Just One Bad Hire Away From Losing $37,845
Research has revealed that 4 out of 10 companies admit to bad hires. The question is, why do companies make these mistakes? It has been discovered that over 35% of employers rush to fill up job vacancies, resulting to about 34% of the workforce not being fit for the job. 11% said that bad hiring decisions was a result of insufficient intelligence and 11% did not refer to the checks before taking decision.
Six Tell Tale Signs of a Bad Hire
There are several signs indicating a bad hire. When a new recruit exhibits any of the following signs, it is an indication for concern.
1. Negative attitude.
2. Inability to produce quality work.
3. Subject to consistent complaints from customers.
4. Bad interpersonal relationship.
5. Inability to meet deadlines.
6. Issues related to attendance.
Breaking Down the Cost of a Bad Hire
The following are the cost implications of a bad hire.
The recruitment process starts with posting the vacancy of the job board. The price increases rapidly from there. To post a job on websites like LinkedIn and Monster can cost up to $550. The next step will be to filter the resume. You may use a resumator to filter the resumes. This can cost up to $850. Interviews are next. This would involve scheduling the interview between 2 to 20 hours of the recruitment manager’s time and will cost around $700. Candidates will travel to the internet venue and you would have to run a background check on each candidate. The combined cost of this would be $2100. Employee referral programs could cost up to $4000.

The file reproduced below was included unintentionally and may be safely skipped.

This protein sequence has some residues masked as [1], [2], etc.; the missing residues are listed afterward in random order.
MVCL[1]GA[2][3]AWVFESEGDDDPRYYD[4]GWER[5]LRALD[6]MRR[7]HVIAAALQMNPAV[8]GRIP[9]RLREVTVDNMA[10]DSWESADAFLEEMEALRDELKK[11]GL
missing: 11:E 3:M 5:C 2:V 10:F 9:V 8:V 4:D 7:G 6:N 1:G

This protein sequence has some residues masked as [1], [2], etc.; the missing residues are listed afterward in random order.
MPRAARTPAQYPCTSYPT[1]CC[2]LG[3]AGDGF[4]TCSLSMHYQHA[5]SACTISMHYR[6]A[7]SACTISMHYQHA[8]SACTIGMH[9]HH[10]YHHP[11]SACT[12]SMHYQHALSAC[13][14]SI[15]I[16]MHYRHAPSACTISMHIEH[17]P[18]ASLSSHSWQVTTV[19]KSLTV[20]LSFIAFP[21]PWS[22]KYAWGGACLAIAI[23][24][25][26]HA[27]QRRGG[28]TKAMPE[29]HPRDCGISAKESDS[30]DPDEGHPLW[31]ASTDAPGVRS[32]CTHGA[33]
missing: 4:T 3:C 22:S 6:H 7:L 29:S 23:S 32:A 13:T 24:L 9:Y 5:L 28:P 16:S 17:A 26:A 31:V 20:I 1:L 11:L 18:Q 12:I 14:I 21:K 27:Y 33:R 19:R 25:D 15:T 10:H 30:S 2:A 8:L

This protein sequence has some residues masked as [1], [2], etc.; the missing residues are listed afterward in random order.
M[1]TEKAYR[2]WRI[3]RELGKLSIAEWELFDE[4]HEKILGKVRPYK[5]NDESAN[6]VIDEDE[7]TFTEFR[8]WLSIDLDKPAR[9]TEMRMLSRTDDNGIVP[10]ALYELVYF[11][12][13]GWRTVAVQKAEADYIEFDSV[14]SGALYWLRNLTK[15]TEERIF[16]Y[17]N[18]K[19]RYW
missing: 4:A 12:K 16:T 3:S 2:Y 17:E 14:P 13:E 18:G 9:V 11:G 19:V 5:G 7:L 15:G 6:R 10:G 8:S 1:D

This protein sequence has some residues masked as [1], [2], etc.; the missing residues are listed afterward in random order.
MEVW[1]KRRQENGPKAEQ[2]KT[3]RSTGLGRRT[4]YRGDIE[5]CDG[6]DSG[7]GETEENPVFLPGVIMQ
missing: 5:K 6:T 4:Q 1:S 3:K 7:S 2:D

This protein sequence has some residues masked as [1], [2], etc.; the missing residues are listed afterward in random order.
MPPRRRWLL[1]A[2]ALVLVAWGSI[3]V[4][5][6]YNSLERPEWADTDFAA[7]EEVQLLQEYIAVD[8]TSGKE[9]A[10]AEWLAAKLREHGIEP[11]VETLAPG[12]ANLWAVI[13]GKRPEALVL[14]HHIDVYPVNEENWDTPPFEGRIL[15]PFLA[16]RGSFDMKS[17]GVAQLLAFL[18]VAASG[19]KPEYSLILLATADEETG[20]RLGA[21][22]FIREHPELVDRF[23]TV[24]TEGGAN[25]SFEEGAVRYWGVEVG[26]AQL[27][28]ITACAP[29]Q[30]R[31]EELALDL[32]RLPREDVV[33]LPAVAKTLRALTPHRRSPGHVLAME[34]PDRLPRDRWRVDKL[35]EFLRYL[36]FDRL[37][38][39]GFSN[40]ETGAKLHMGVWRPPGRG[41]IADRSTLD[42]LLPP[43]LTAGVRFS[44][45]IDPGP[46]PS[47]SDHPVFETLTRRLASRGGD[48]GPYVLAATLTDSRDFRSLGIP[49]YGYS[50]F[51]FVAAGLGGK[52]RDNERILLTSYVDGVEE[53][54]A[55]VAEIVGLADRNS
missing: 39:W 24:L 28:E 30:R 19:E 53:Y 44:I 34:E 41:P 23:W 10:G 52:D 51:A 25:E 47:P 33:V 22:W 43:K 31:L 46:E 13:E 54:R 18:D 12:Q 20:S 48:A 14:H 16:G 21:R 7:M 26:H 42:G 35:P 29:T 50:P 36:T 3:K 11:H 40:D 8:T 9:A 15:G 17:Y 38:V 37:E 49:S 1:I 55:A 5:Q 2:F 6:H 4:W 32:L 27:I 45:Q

From a survey conducted on North American businesses, it was discovered that the total recruiting cost per employee ranges from about $2000 for large companies to $3632 for medium firms and $3805 for small firms.
Cost of Training
Research reveals that American companies spend about $159 billion on the average to train their employees. This does not include the 31 hours on the average sent by the company in the training of the employees. Breaking it down, it is about $30 a hour for the trainer, $22 a hour for the employee, resulting in an average cost of $825 for large firms, $1,102 for medium firms, and $1,615 for small firms.
When the mistake of a bad hire has been made, there is almost nothing anyone can do. There is almost nothing that can be done to regain the lost investment. This results in the following costs.
1. A derailed team. Bad recruit has actually bad influences on the team ultimately derailing it. This results in 41% reporting loss of productivity, 40% reported loss of time to recruit and train another staff, and 36% reported negative impact on the motivation of other employees and 22% report negative impact on client solutions.
2. Legal cost. Lots of legal work is required for an existing employee. About 10% of companies report legal fees of between $5000 to $20000 associated with bad hires.
3. Productivity losses. Approximately $6,000 will be lost if it takes six months to identify a bad hire working at $25 per hour.
4. Avoid sunk cost. Make sure that not a single bad hire slips through your filter. Make sure of tools like Kira talent’s video interview screening platform.
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